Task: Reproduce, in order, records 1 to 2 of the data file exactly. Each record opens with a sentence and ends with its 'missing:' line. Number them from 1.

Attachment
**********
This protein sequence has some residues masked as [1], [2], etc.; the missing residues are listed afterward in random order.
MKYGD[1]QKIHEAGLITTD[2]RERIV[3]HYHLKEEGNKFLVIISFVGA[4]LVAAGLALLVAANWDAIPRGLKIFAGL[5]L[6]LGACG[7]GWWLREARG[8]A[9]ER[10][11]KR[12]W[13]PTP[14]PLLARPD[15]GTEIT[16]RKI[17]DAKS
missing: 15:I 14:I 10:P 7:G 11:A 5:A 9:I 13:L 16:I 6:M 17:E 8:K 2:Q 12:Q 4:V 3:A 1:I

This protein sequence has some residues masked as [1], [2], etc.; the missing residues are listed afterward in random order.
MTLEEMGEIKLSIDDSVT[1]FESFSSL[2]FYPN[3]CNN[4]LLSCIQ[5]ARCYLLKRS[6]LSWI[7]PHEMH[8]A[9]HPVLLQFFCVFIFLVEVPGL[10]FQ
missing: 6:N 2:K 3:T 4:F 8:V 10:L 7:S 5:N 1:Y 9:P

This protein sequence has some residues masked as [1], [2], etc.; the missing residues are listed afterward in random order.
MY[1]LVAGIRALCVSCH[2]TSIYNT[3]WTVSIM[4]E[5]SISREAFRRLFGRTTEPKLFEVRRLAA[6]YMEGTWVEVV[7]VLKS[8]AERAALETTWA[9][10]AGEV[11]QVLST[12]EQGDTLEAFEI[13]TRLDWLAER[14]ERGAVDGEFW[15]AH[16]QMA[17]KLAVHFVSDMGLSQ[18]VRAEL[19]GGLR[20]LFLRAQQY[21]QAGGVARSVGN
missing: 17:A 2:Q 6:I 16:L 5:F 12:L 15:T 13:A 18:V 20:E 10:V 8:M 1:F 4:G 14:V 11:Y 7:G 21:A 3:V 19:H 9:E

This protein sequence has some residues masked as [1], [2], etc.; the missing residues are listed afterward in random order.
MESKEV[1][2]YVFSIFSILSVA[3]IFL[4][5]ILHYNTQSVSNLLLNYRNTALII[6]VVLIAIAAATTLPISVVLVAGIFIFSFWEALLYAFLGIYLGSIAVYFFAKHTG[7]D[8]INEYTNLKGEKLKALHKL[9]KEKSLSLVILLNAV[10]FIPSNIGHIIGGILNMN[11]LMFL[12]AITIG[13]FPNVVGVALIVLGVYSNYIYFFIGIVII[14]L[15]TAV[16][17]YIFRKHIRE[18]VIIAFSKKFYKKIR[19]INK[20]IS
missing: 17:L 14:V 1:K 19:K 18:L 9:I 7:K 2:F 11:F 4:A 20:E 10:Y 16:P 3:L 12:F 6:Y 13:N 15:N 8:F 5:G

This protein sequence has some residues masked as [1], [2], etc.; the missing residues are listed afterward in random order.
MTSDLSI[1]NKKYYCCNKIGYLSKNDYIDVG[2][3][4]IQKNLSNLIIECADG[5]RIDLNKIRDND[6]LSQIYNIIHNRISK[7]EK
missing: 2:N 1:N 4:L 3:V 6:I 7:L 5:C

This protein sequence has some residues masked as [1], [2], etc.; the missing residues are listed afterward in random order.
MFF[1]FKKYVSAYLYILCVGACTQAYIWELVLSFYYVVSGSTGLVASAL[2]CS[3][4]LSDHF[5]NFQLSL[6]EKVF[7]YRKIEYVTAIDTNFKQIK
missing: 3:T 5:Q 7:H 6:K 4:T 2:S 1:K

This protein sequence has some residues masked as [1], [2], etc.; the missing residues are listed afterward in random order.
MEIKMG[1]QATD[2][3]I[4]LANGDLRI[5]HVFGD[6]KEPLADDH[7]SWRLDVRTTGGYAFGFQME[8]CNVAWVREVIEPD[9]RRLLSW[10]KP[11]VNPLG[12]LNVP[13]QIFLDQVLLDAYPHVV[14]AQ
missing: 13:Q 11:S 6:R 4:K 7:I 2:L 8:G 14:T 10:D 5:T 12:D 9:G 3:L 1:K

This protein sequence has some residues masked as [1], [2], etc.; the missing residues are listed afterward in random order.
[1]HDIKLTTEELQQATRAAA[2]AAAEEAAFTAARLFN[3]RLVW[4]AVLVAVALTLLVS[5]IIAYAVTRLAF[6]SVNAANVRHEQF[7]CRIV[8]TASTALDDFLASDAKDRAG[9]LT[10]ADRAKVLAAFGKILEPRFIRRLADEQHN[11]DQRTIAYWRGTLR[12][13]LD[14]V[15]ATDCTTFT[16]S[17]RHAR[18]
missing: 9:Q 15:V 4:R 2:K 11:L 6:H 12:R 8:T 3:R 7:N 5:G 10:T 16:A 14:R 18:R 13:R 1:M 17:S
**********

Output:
This protein sequence has some residues masked as [1], [2], etc.; the missing residues are listed afterward in random order.
MKYGD[1]QKIHEAGLITTD[2]RERIV[3]HYHLKEEGNKFLVIISFVGA[4]LVAAGLALLVAANWDAIPRGLKIFAGL[5]L[6]LGACG[7]GWWLREARG[8]A[9]ER[10][11]KR[12]W[13]PTP[14]PLLARPD[15]GTEIT[16]RKI[17]DAKS
missing: 15:I 14:I 10:P 7:G 11:A 5:A 9:I 13:L 16:I 6:M 17:E 8:K 2:Q 12:Q 4:V 3:A 1:I

This protein sequence has some residues masked as [1], [2], etc.; the missing residues are listed afterward in random order.
MTLEEMGEIKLSIDDSVT[1]FESFSSL[2]FYPN[3]CNN[4]LLSCIQ[5]ARCYLLKRS[6]LSWI[7]PHEMH[8]A[9]HPVLLQFFCVFIFLVEVPGL[10]FQ
missing: 6:N 2:K 3:T 4:F 8:V 10:L 7:S 5:N 1:Y 9:P